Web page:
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Thousands flee Hong Kong for Britain amid Beijing crackdown, with many more expected

A protester in a crowd carries the British flag in Hong Kong.
Thousands of protesters, including one carrying the British flag, march near the harbor of Hong Kong in July 2019.
(Kin Cheung / Associated Press)

Thousands of Hong Kongers have already made the sometimes-painful decision to flee the city and move to Britain since Beijing imposed a strict national security law on their hometown last summer. Their numbers are expected to swell to the hundreds of thousands.

Some are leaving because they fear punishment for supporting the pro-democracy protests that swept the former British colony in 2019. Others say mainland China’s encroachment on their way of life and civil liberties has become unbearable, and they want to seek a better future for their children abroad. Most say they don’t plan ever to go back.

The moves are expected to accelerate now that 5 million Hong Kongers are eligible to apply for visas to Britain, allowing them to live, work and study there and eventually apply to become British citizens. Applications for the British National Overseas visa officially opened Sunday, though many have already arrived on British soil to get a head start.

The British government said some 7,000 people with British National Overseas passports — a travel document that Hong Kongers could apply for before the city was handed back to China in 1997 — have arrived since July on the previously allowed six-month visa. It estimates that more than 300,000 people will take up the offer of extended residency rights in the next five years.

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“Before the announcement of the BNO visa in July, we didn’t have many inquiries about U.K. immigration, maybe less than 10 a month,” said Andrew Lo, founder of Anlex Immigration Consultants in Hong Kong. “Now we receive about 10 to 15 calls a day asking about it.”

Mike, a photojournalist who asked that only his first name be used for fear of official reprisal, said he plans to apply for the visa and move to Leeds, in northern England, with his wife and young daughter in April.

More than 50 opposition and pro-democracy figures in Hong Kong have been arrested in the latest sign of Beijing’s intolerance of political dissent.

His motivation to leave Hong Kong came after the city’s political situation deteriorated following the anti-government protests and he realized that the city’s police force was not politically neutral. The police have been criticized by pro-democracy supporters for brutality and the use of excessive force.

Mike said moving to Britain was important because he believed the education system in Hong Kong would be affected by the political situation and it would be better for his daughter to study in the U.K.

Lo said that, with the new visa, the barrier to entry to move to Britain has become extremely low, with no language or educational qualifications required. British National Overseas passport holders need only to prove that they have enough money to support themselves for six months and that they are clear of tuberculosis, according to the British government.

Currently, Lo assists three to four families a week in their move to the U.K. About 60% of those are families with young children, and the remainder are young couples or young professionals.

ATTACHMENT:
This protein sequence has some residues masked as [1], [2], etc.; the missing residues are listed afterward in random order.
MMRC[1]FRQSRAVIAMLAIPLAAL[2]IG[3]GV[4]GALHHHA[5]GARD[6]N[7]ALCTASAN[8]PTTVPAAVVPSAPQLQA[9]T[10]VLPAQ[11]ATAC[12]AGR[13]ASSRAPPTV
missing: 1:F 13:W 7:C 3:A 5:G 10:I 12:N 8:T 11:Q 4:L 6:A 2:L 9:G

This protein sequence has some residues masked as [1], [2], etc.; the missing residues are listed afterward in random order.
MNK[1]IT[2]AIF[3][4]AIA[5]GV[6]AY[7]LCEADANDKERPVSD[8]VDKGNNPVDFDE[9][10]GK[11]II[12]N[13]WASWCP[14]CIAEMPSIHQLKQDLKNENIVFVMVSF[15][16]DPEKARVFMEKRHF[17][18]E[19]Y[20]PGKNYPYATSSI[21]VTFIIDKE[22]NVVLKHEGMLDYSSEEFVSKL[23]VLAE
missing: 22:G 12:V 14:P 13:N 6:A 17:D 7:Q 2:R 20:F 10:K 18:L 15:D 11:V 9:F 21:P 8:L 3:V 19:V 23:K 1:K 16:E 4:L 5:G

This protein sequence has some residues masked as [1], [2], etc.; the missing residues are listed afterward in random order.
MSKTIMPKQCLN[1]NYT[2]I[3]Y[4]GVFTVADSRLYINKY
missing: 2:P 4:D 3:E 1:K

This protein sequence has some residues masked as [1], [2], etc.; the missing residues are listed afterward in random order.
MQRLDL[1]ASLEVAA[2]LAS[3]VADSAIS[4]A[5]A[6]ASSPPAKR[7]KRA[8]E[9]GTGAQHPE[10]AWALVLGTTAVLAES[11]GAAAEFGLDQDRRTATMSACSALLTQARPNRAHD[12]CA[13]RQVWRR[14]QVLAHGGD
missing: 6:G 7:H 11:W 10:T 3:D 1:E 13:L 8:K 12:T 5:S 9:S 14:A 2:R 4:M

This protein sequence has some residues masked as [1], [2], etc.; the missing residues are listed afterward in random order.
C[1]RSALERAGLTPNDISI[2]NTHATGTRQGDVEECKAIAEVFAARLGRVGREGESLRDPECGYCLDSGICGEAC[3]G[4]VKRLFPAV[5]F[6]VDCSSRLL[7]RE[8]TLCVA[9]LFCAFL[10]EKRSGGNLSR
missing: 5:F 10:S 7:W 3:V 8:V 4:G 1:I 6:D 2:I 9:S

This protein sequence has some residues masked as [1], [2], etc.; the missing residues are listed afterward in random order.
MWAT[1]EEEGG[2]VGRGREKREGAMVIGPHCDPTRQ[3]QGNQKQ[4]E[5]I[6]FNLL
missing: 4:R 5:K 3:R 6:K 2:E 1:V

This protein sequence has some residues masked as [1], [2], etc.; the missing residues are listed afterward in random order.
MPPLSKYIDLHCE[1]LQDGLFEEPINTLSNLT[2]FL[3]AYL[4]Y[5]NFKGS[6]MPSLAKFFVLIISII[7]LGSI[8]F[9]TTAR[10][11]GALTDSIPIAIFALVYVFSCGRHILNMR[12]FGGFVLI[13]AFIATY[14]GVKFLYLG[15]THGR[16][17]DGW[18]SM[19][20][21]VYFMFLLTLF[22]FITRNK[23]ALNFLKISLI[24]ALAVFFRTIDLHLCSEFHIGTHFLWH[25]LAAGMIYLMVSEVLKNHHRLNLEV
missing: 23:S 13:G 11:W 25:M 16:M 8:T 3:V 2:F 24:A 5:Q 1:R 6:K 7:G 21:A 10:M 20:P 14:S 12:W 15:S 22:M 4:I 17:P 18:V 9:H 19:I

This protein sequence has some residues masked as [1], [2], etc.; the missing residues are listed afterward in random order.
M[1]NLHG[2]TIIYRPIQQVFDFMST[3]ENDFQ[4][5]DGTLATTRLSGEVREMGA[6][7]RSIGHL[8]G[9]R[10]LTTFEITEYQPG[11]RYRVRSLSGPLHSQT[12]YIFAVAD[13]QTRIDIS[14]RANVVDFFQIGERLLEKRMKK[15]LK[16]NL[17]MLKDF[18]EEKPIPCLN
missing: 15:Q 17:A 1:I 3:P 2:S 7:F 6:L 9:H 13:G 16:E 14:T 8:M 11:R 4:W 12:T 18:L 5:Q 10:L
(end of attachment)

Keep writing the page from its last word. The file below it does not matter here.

China is targeting government opponents through financial institutions using a draconian national security law that’s already led to U.S. sanctions.

Cindy, a businesswoman who also asked to be identified by only her first name, arrived in London last week.

In Hong Kong, the mother of two young children had a comfortable lifestyle. She owned several properties with her husband, and the business she ran was going well. But she made up her mind to leave it all behind because she felt that the city’s freedoms and liberties were eroding and she wanted to ensure a good future for her kids.

She said it was important to move quickly because she feared Beijing would soon move to halt the exodus.

British Prime Minister Boris Johnson said this week that the visa offer showed Britain to be honoring its “profound ties of history” with Hong Kong, which was handed over to China in 1997 on the understanding that the government in Beijing would retain the city’s democratic freedoms and much of its political autonomy for 50 years.

Tensions are growing between the U.K., Beijing. Britain’s Dominic Raab cites concerns over China’s new national security law and alleged abuse of the Uighur people.

Beijing on Friday said it would no longer recognize the British National Overseas passport as a travel document or form of identification and criticized Britain’s citizenship offer as a move that “seriously infringed” on China’s sovereignty. It was unclear what effect the announcement would have because many Hong Kongers carry multiple passports.

Beijing drastically hardened its stance on Hong Kong after the 2019 protests turned violent and plunged the city into a months-long crisis. Since the security law’s enactment last summer, dozens of pro-democracy activists have been arrested, and the movement’s young leaders have either been jailed or fled abroad.

Because the new law broadly defines acts of subversion, secession, foreign collusion and terrorism, many in Hong Kong fear that expressing any form of political opposition — even posting messages on social media — could land them in trouble.

“This is a really unique emigration wave — some people haven’t had time to actually visit the country they’re relocating to. Many have no experience of living abroad,” said Miriam Lo, who runs Excelsior UK, a relocation agency. “And because of the pandemic, they couldn’t even come over to view a home before deciding to buy.”


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